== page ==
Blind Spot Collisions

Need an Attorney right now? You've come to the right place.
By Marcus Fernandez

Drivers who are the cause of a blind spot accident don’t expect another vehicle or person to be in their way. They just don’t see them because their full field of vision is usually blocked by part of their own vehicle. It might be blocked by a pillar next to the windshield, a pillar between the front door and back door of a vehicle or even the rear pillar. Blind spots even exist at the front and rear ends of a vehicle. They’re also caused by height. The higher that a vehicle sits, the larger the blind spots directly to the sides of the driver become. Even the height of a driver can figure into the size of a blind spot. Taller drivers might have difficulty seeing certain areas around a vehicle, while shorter drivers experience difficulty seeing areas that are visible to taller drivers.

Types of Collisions

According to the National Highway Transportation Safety Administration, more than 800,000 blind spot crashes occur in the United States every year. More than 300 fatalities result from those crashes. Most of these collisions consist of lane changes and left-turn accidents. A significant percentage also consists of crashes when a driver was backing in reverse and that vehicle impacted with the side of another vehicle, a bicyclist, a pedestrian or a stationary object. Some other common types of blind spot accidents follow: 

  • Merging onto a highway from an on-ramp. 
  • Leaving a highway too late to properly use an off-ramp. 
  • Drivers drifting out of their own lanes. 
  • Driving in the blind spot of any vehicle, especially a large truck.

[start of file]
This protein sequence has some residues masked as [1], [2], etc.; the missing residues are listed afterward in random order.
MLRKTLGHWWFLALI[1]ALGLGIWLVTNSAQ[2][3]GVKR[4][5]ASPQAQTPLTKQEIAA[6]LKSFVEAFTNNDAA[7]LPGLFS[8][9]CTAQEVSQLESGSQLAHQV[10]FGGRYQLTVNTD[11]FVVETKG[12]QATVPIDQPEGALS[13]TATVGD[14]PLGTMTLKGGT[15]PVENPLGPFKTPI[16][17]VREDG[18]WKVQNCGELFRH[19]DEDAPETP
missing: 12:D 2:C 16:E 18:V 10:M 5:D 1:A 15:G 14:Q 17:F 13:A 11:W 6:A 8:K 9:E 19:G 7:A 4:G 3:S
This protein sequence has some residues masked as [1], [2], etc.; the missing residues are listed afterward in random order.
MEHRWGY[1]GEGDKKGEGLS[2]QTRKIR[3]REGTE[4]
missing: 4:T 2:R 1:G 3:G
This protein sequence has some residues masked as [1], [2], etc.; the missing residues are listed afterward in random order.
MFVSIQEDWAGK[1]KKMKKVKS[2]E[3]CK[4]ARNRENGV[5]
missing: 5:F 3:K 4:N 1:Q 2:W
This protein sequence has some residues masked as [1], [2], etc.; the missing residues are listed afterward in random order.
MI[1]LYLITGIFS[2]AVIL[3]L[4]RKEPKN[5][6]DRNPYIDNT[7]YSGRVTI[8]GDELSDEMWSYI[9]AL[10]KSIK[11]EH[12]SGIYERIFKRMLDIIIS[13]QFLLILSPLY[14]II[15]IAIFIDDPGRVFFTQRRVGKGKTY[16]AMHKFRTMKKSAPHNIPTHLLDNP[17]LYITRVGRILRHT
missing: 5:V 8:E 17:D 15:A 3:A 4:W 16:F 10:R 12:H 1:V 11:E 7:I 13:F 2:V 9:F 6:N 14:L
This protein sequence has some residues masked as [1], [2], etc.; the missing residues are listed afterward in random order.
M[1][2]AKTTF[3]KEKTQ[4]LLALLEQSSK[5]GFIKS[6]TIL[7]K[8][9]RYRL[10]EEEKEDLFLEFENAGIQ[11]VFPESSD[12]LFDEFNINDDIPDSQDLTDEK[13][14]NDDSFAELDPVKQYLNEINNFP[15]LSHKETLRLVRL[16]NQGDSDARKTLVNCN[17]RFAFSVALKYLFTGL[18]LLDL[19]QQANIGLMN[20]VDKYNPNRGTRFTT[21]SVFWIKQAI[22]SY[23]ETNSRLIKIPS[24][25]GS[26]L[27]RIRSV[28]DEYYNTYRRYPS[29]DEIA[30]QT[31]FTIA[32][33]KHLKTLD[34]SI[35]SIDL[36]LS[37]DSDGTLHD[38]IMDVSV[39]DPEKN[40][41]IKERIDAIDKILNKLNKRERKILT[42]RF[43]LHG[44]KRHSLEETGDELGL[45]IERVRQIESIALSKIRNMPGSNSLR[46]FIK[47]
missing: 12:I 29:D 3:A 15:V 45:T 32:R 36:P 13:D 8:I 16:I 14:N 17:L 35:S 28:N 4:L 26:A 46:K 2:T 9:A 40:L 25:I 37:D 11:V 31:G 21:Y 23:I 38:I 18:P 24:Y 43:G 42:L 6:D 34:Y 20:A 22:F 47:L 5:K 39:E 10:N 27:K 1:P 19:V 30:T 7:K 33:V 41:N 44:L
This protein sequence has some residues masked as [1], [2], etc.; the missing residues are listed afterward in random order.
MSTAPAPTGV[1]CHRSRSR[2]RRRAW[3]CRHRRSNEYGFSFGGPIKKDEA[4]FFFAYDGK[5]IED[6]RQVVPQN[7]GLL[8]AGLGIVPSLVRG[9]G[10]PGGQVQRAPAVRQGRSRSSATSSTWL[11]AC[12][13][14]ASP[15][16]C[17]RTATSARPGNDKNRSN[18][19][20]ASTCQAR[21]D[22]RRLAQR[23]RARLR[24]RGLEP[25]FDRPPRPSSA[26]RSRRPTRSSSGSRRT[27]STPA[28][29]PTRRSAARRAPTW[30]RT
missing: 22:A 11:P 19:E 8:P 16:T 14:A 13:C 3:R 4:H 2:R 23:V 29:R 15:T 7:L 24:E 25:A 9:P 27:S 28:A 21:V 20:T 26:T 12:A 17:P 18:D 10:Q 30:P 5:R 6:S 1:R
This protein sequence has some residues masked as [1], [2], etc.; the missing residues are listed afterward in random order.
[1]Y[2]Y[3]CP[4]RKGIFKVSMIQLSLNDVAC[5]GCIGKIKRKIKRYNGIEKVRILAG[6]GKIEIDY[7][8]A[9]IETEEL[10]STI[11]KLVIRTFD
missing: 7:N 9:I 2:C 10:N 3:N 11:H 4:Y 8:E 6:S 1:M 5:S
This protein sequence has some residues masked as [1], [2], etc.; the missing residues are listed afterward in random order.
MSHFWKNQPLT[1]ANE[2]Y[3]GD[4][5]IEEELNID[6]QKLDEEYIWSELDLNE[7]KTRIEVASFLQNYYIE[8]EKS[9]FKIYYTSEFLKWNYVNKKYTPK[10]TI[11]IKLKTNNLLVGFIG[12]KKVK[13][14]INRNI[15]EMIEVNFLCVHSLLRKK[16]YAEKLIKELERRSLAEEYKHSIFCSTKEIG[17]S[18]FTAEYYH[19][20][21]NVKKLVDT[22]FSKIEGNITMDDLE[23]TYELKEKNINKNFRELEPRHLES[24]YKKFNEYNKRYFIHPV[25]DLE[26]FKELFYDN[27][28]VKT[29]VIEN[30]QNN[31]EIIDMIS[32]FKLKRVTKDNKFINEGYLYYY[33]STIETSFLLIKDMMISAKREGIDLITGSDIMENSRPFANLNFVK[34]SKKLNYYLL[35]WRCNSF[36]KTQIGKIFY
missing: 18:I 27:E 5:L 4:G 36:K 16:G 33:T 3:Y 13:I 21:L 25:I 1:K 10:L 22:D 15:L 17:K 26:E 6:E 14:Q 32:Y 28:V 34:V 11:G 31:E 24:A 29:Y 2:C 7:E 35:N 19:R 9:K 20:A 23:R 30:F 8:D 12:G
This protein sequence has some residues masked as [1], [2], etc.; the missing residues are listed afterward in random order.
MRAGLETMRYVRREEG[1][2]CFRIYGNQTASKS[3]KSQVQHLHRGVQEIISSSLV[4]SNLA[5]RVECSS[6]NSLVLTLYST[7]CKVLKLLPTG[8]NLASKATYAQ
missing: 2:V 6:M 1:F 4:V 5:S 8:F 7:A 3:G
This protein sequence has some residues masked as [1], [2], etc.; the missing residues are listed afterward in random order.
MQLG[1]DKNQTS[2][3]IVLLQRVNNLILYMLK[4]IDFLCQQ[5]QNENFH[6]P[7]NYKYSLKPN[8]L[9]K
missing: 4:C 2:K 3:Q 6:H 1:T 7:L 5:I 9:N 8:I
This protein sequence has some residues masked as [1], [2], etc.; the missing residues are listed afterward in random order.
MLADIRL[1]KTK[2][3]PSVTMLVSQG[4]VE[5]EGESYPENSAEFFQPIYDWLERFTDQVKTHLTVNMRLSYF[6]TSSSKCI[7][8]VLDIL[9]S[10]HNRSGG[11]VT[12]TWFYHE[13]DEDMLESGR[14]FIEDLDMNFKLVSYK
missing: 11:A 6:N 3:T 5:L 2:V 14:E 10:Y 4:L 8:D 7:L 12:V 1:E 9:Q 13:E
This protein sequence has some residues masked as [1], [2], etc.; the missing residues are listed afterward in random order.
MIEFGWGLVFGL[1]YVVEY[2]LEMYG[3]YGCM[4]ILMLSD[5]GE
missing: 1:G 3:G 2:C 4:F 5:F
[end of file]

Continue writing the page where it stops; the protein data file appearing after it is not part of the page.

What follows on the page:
Prevention of Blind Spot Crashes

Drivers will reduce the chances of being in a blind spot crash by driving defensively. That means, making sure that their mirrors are properly adjusted for that particular driver. You’ll see many truck drivers with convex mirrors. There’s a reason for those mirrors. They provide a wider field of vision around the vehicle. Smaller blind spot mirrors are also available. A quick look over a shoulder before making a lane change might offer better protection than any mirror. Drivers also need to exercise a sense of awareness and note when a vehicle enters into their blind spot area or when they enter into the blind spot area of another driver. Simply slowing down might help prevent an accident. Once a driver does so, a vehicle that was previously in its blind spot is likely to come into view.


Onboard electronic warning systems have been developed for blind spots, and they’re optional on most passenger cars. They’re designed to be installed in side mirrors and rear bumpers. If a car is sensed in a driver’s blind spot, a light on that side will illuminate. If the driver with the sensors starts to make a lane change or drift over to the side where the other driver is in the blind spot is, the light might blink. Some systems even provide an audible warning. This technology is designed primarily for highway use and not for city streets. They might not detect motorcycles or similarly sized objects.

If you were injured in an accident with a driver who failed to check their blind spot, call 911 right away to report the crash and ask that police and paramedics be sent to the scene. Both the investigating officer and the paramedics will make reports, and the paramedics can take you to a nearby emergency room. These reports will be pivotal in verifying the crash and the injuries suffered in it. After that, contact and retain an experienced and respected car accident lawyer who will represent your best interests. Remember that most drivers who caused accidents never knew that the other vehicle was in their blind spot until it was too late.